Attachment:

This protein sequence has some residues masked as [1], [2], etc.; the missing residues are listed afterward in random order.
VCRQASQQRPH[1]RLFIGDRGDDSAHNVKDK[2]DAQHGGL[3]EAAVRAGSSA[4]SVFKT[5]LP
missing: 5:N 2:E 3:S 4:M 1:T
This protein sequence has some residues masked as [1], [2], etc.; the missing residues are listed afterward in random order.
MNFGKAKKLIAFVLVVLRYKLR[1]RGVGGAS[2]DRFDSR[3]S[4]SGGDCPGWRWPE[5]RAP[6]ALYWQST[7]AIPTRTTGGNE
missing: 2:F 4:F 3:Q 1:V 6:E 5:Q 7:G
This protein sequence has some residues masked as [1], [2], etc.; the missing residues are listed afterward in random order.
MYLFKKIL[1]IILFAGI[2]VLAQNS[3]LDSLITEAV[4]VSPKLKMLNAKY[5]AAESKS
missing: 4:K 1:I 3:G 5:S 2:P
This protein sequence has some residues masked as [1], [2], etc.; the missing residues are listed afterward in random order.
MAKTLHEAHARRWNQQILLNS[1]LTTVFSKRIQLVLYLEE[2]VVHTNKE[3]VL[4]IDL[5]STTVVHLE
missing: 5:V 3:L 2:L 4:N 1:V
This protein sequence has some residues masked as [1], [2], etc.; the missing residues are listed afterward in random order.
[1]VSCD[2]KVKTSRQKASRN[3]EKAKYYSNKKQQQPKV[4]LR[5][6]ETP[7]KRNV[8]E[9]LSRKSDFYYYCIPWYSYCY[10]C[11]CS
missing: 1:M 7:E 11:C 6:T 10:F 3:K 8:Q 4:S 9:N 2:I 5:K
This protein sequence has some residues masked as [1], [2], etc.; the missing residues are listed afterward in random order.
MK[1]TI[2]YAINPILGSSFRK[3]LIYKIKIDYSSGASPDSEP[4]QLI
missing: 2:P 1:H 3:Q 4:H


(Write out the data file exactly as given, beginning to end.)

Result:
This protein sequence has some residues masked as [1], [2], etc.; the missing residues are listed afterward in random order.
VCRQASQQRPH[1]RLFIGDRGDDSAHNVKDK[2]DAQHGGL[3]EAAVRAGSSA[4]SVFKT[5]LP
missing: 5:N 2:E 3:S 4:M 1:T
This protein sequence has some residues masked as [1], [2], etc.; the missing residues are listed afterward in random order.
MNFGKAKKLIAFVLVVLRYKLR[1]RGVGGAS[2]DRFDSR[3]S[4]SGGDCPGWRWPE[5]RAP[6]ALYWQST[7]AIPTRTTGGNE
missing: 2:F 4:F 3:Q 1:V 6:E 5:Q 7:G
This protein sequence has some residues masked as [1], [2], etc.; the missing residues are listed afterward in random order.
MYLFKKIL[1]IILFAGI[2]VLAQNS[3]LDSLITEAV[4]VSPKLKMLNAKY[5]AAESKS
missing: 4:K 1:I 3:G 5:S 2:P
This protein sequence has some residues masked as [1], [2], etc.; the missing residues are listed afterward in random order.
MAKTLHEAHARRWNQQILLNS[1]LTTVFSKRIQLVLYLEE[2]VVHTNKE[3]VL[4]IDL[5]STTVVHLE
missing: 5:V 3:L 2:L 4:N 1:V
This protein sequence has some residues masked as [1], [2], etc.; the missing residues are listed afterward in random order.
[1]VSCD[2]KVKTSRQKASRN[3]EKAKYYSNKKQQQPKV[4]LR[5][6]ETP[7]KRNV[8]E[9]LSRKSDFYYYCIPWYSYCY[10]C[11]CS
missing: 1:M 7:E 11:C 6:T 10:F 3:K 8:Q 4:S 9:N 2:I 5:K
This protein sequence has some residues masked as [1], [2], etc.; the missing residues are listed afterward in random order.
MK[1]TI[2]YAINPILGSSFRK[3]LIYKIKIDYSSGASPDSEP[4]QLI
missing: 2:P 1:H 3:Q 4:H